New York Takes Legal Action Against JBS for Misleading Climate Claims

Peyton Plankton
By Peyton Plankton

New York’s Attorney General Letitia James has launched a lawsuit against JBS, a leading beef producer, accusing the company of falsely marketing its climate change initiatives. The suit, filed in state court, targets JBS’s claim to significantly reduce its greenhouse gas emissions over the next decade—a pledge that prosecutors argue is not backed by a viable plan.

“When companies falsely advertise their commitment to sustainability, they are misleading consumers and endangering our planet. JBS USA’s greenwashing exploits the pocketbooks of everyday Americans and the promise of a healthy planet for future generations,” James stated. 

She emphasized that such actions deceive consumers and jeopardize the planet’s future.

NY Attorney General Letitia James

JBS had announced in 2021 its ambition to achieve net-zero emissions by 2040, asserting that “Agriculture can and must be part of the global climate solution.” CEO Gilberto Tomazoni highlighted the company’s commitment to innovation and collaboration towards this goal.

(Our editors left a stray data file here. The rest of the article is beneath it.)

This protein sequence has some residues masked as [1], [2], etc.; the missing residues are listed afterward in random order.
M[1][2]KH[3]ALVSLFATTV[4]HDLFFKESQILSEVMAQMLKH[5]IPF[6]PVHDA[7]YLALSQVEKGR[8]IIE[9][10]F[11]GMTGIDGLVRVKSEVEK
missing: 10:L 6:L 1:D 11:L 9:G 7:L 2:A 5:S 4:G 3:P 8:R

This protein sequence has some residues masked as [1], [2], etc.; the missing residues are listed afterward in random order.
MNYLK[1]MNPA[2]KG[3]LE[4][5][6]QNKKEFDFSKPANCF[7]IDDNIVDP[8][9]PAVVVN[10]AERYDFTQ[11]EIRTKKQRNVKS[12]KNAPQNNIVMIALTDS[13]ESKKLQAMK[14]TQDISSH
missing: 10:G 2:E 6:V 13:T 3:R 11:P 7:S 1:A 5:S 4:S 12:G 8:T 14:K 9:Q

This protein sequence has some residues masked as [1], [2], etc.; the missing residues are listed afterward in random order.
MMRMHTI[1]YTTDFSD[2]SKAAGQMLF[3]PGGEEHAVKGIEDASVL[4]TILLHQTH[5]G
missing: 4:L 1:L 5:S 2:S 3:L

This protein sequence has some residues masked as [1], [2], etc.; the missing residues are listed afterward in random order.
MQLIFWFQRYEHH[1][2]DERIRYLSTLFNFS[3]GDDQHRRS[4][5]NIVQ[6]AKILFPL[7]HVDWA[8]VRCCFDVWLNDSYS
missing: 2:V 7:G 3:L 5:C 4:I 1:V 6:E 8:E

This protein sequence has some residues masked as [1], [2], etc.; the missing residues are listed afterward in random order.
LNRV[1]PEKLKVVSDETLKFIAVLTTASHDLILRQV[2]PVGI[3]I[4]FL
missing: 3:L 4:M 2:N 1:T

However, New York prosecutors challenge the feasibility of JBS’s promise, pointing out the absence of proven methods to eliminate agriculture emissions on such a large scale and noting the prohibitive cost of offsetting emissions through carbon credits.

The lawsuit comes amid increasing scrutiny over JBS’s environmental claims, especially as the company considers entering the U.S. stock market. In 2023, the National Advertising Division (NAD) advised JBS to withdraw its net-zero advertising until it could demonstrate a concrete plan to achieve these targets. The NAD’s review panel later affirmed this decision, indicating that JBS was still in the preliminary stages of addressing its climate pledge.

James is asking a court to force JBS USA to end its “Net Zero by 2040” campaign and to return all profits that are “traceable to its fraudulent, deceptive, or illegal acts or practices.”

The prosecutor’s office is also seeking civil penalties of up to $5,000 per violation.

The case reflects broader concerns over the credibility of corporate net-zero commitments, with many companies facing criticism for lacking clear strategies to reduce or offset their emissions.

Share This Article
Leave a comment